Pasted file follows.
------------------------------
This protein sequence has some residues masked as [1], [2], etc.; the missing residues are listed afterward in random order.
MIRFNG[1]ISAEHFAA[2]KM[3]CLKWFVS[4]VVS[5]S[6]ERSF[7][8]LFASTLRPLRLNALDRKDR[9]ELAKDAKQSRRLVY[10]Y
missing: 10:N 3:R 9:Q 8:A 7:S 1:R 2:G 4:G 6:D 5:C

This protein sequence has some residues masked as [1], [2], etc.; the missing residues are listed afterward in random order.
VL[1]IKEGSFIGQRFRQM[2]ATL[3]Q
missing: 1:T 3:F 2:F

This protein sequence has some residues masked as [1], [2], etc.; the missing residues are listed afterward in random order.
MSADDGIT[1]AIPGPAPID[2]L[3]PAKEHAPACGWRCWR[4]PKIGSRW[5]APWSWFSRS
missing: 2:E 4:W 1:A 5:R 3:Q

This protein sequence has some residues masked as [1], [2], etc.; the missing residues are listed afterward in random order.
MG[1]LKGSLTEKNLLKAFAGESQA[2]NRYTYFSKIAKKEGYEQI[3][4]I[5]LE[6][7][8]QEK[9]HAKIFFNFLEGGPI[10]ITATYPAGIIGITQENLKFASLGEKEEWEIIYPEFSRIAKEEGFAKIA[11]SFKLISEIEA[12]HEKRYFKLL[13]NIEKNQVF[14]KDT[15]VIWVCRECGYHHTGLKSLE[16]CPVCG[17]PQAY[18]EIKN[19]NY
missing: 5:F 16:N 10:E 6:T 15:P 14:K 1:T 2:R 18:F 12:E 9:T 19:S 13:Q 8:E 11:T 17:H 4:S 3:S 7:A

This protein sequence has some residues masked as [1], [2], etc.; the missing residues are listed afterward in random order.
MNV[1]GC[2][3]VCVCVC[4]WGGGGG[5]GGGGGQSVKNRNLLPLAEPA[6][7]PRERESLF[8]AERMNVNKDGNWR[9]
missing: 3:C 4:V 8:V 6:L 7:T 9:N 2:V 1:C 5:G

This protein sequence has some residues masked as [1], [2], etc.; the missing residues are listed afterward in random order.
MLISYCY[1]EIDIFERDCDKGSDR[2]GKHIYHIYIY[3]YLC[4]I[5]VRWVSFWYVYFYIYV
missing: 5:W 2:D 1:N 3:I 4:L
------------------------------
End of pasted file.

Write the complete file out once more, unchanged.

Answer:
This protein sequence has some residues masked as [1], [2], etc.; the missing residues are listed afterward in random order.
MIRFNG[1]ISAEHFAA[2]KM[3]CLKWFVS[4]VVS[5]S[6]ERSF[7][8]LFASTLRPLRLNALDRKDR[9]ELAKDAKQSRRLVY[10]Y
missing: 10:N 3:R 9:Q 8:A 7:S 1:R 2:G 4:G 6:D 5:C

This protein sequence has some residues masked as [1], [2], etc.; the missing residues are listed afterward in random order.
VL[1]IKEGSFIGQRFRQM[2]ATL[3]Q
missing: 1:T 3:F 2:F

This protein sequence has some residues masked as [1], [2], etc.; the missing residues are listed afterward in random order.
MSADDGIT[1]AIPGPAPID[2]L[3]PAKEHAPACGWRCWR[4]PKIGSRW[5]APWSWFSRS
missing: 2:E 4:W 1:A 5:R 3:Q

This protein sequence has some residues masked as [1], [2], etc.; the missing residues are listed afterward in random order.
MG[1]LKGSLTEKNLLKAFAGESQA[2]NRYTYFSKIAKKEGYEQI[3][4]I[5]LE[6][7][8]QEK[9]HAKIFFNFLEGGPI[10]ITATYPAGIIGITQENLKFASLGEKEEWEIIYPEFSRIAKEEGFAKIA[11]SFKLISEIEA[12]HEKRYFKLL[13]NIEKNQVF[14]KDT[15]VIWVCRECGYHHTGLKSLE[16]CPVCG[17]PQAY[18]EIKN[19]NY
missing: 5:F 16:N 10:E 6:T 15:P 14:K 1:T 2:R 18:F 12:E 9:T 19:S 13:Q 8:E 11:T 17:H 4:S 3:S 7:A

This protein sequence has some residues masked as [1], [2], etc.; the missing residues are listed afterward in random order.
MNV[1]GC[2][3]VCVCVC[4]WGGGGG[5]GGGGGQSVKNRNLLPLAEPA[6][7]PRERESLF[8]AERMNVNKDGNWR[9]
missing: 3:C 4:V 8:V 6:L 7:T 9:N 2:V 1:C 5:G

This protein sequence has some residues masked as [1], [2], etc.; the missing residues are listed afterward in random order.
MLISYCY[1]EIDIFERDCDKGSDR[2]GKHIYHIYIY[3]YLC[4]I[5]VRWVSFWYVYFYIYV
missing: 5:W 2:D 1:N 3:I 4:L